(Date:2/8/2016)... ... February 08, 2016 , ... ... states in the U.S. require dental technicians to be certified or obtain continuing ... industry, NADL created the “What’s In Your Mouth?” campaign to inform dentists and ...
(Date:2/7/2016)... ... February 07, 2016 , ... Women's Excellence staff, in all four locations, wore ... Wear Red Day is the first Friday each February and a day to bring ... in 3 deaths among women each year – more than all cancers combined. Go ...
(Date:2/7/2016)... ... 2016 , ... Dr. Todd Hobgood , certificated in ... surgical expertise. Technically known as deoxycholic acid or previously as ATX-101, Kybella® ... for reduction of fat below the chin (aka the “double chin”). Medication side ...
(Date:2/6/2016)... ... ... US Sports Camps is proud to sponsor the Bay Area Disc Association's ... leaders, ultimate organizations, and coaches from around the US. The theme for this year’s ... of Youth and Education, describes this year YUCC as “an important conversation we must ...
(Date:2/6/2016)... , ... February 06, 2016 , ... Shark Finds ... announce the launch of a new DRTV campaign with Belly Bands. , Having a ... everything from sprays to puppy pads and find nothing works, get Belly Bands, ...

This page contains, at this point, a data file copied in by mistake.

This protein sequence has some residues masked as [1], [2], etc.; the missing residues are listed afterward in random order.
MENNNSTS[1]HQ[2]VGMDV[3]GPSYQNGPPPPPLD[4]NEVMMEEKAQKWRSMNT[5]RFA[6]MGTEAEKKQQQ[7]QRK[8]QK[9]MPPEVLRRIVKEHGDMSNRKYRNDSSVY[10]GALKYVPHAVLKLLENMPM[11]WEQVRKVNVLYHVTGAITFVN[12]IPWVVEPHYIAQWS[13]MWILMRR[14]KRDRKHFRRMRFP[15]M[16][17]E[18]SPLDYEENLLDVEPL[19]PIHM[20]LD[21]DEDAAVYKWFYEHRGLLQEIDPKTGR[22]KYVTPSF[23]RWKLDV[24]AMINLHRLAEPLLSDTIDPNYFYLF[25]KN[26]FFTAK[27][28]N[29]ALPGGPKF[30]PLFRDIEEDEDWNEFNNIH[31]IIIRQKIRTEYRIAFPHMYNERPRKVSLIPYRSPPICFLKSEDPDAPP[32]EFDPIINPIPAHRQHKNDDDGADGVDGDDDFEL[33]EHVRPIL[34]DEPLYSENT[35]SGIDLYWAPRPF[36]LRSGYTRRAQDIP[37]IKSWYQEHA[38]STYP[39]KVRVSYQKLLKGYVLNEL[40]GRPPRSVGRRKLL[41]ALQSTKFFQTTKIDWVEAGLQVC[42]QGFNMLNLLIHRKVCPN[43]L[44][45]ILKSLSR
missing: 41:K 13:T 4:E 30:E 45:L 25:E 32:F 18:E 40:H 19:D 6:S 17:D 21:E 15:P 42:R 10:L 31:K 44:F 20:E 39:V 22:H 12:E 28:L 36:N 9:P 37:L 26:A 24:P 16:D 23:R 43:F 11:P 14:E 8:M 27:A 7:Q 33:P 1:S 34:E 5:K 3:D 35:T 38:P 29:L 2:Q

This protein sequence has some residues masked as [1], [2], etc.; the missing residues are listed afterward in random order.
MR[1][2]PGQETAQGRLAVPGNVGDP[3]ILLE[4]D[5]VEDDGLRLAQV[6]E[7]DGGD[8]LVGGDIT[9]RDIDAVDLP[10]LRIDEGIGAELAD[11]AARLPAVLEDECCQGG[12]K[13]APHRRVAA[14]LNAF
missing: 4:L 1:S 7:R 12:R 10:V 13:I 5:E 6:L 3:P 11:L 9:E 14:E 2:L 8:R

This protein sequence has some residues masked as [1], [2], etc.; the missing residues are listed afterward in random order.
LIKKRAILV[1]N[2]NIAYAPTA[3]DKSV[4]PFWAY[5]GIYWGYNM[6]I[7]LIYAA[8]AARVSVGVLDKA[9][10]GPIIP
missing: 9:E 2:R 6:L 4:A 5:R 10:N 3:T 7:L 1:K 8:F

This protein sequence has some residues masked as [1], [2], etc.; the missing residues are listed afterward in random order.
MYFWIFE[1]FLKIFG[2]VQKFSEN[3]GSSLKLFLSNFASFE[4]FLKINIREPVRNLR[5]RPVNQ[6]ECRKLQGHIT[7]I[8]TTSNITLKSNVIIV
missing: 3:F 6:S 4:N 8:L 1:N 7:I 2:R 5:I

Breaking Medicine News(10 mins):
(Date:2/8/2016)... Feb. 8, 2016   GS1 US will ... guide them through GS1 Standards implementation to address the ... Unique Device Identification (UDI) rule. Scott ... Beth Gibson , senior director industry development, medical devices, ... director, GS1 US --> Scott ...
(Date:2/8/2016)... Feb. 8, 2016 Nueterra, the ... specialized in the development of equity partnerships ... it has divided its interests between two ... Capital will continue the founding company,s private ... operate a national system of integrated provider ...
(Date:2/8/2016)... Pa. , Feb. 8, 2016   ... November Research Group (NRG),s pharmacovigilance technology services ... system-related consulting services and an Oracle Argus Specialized ... services to Life Sciences companies. ... and expands HighPoint,s life sciences capabilities and provides ...
Breaking Medicine Technology: